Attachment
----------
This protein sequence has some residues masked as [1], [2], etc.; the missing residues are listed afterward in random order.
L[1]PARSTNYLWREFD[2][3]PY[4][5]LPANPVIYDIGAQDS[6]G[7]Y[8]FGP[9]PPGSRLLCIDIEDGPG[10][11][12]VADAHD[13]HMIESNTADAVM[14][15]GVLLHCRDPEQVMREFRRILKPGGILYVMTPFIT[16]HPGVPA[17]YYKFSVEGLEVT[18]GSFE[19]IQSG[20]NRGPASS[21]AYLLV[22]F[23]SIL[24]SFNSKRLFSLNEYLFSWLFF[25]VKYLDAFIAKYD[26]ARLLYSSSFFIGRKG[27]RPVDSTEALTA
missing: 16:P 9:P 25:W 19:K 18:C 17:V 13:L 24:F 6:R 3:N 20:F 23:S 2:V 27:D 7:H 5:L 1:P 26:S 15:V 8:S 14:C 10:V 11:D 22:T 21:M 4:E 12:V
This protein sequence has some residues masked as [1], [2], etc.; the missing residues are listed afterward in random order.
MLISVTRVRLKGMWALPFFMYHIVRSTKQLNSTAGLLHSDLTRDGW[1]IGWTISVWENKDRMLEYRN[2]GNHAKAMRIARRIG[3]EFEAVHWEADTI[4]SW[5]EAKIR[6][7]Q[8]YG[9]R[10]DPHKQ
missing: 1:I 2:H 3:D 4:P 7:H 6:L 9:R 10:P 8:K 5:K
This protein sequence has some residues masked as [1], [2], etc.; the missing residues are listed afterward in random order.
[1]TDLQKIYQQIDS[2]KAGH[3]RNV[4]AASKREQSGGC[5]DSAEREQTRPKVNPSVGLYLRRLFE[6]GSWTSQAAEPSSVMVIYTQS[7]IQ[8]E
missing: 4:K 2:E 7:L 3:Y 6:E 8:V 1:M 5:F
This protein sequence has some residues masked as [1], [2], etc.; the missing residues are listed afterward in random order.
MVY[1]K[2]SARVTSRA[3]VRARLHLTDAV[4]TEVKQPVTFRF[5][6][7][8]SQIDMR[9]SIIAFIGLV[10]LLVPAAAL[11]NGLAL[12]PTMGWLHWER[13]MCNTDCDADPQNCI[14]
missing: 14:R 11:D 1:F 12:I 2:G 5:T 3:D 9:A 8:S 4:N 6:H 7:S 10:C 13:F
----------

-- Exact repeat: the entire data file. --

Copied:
This protein sequence has some residues masked as [1], [2], etc.; the missing residues are listed afterward in random order.
L[1]PARSTNYLWREFD[2][3]PY[4][5]LPANPVIYDIGAQDS[6]G[7]Y[8]FGP[9]PPGSRLLCIDIEDGPG[10][11][12]VADAHD[13]HMIESNTADAVM[14][15]GVLLHCRDPEQVMREFRRILKPGGILYVMTPFIT[16]HPGVPA[17]YYKFSVEGLEVT[18]GSFE[19]IQSG[20]NRGPASS[21]AYLLV[22]F[23]SIL[24]SFNSKRLFSLNEYLFSWLFF[25]VKYLDAFIAKYD[26]ARLLYSSSFFIGRKG[27]RPVDSTEALTA
missing: 16:P 9:P 25:W 19:K 18:C 17:V 13:L 24:F 6:R 3:N 20:F 23:S 2:V 27:D 7:H 5:L 1:P 26:S 15:V 8:S 14:C 10:V 11:D 22:T 21:M 4:E 12:V
This protein sequence has some residues masked as [1], [2], etc.; the missing residues are listed afterward in random order.
MLISVTRVRLKGMWALPFFMYHIVRSTKQLNSTAGLLHSDLTRDGW[1]IGWTISVWENKDRMLEYRN[2]GNHAKAMRIARRIG[3]EFEAVHWEADTI[4]SW[5]EAKIR[6][7]Q[8]YG[9]R[10]DPHKQ
missing: 1:I 2:H 3:D 4:P 7:H 6:L 9:R 10:P 8:K 5:K
This protein sequence has some residues masked as [1], [2], etc.; the missing residues are listed afterward in random order.
[1]TDLQKIYQQIDS[2]KAGH[3]RNV[4]AASKREQSGGC[5]DSAEREQTRPKVNPSVGLYLRRLFE[6]GSWTSQAAEPSSVMVIYTQS[7]IQ[8]E
missing: 4:K 2:E 7:L 3:Y 6:E 8:V 1:M 5:F
This protein sequence has some residues masked as [1], [2], etc.; the missing residues are listed afterward in random order.
MVY[1]K[2]SARVTSRA[3]VRARLHLTDAV[4]TEVKQPVTFRF[5][6][7][8]SQIDMR[9]SIIAFIGLV[10]LLVPAAAL[11]NGLAL[12]PTMGWLHWER[13]MCNTDCDADPQNCI[14]
missing: 14:R 11:D 1:F 12:I 2:G 5:T 3:D 9:A 8:S 4:N 6:H 7:S 10:C 13:F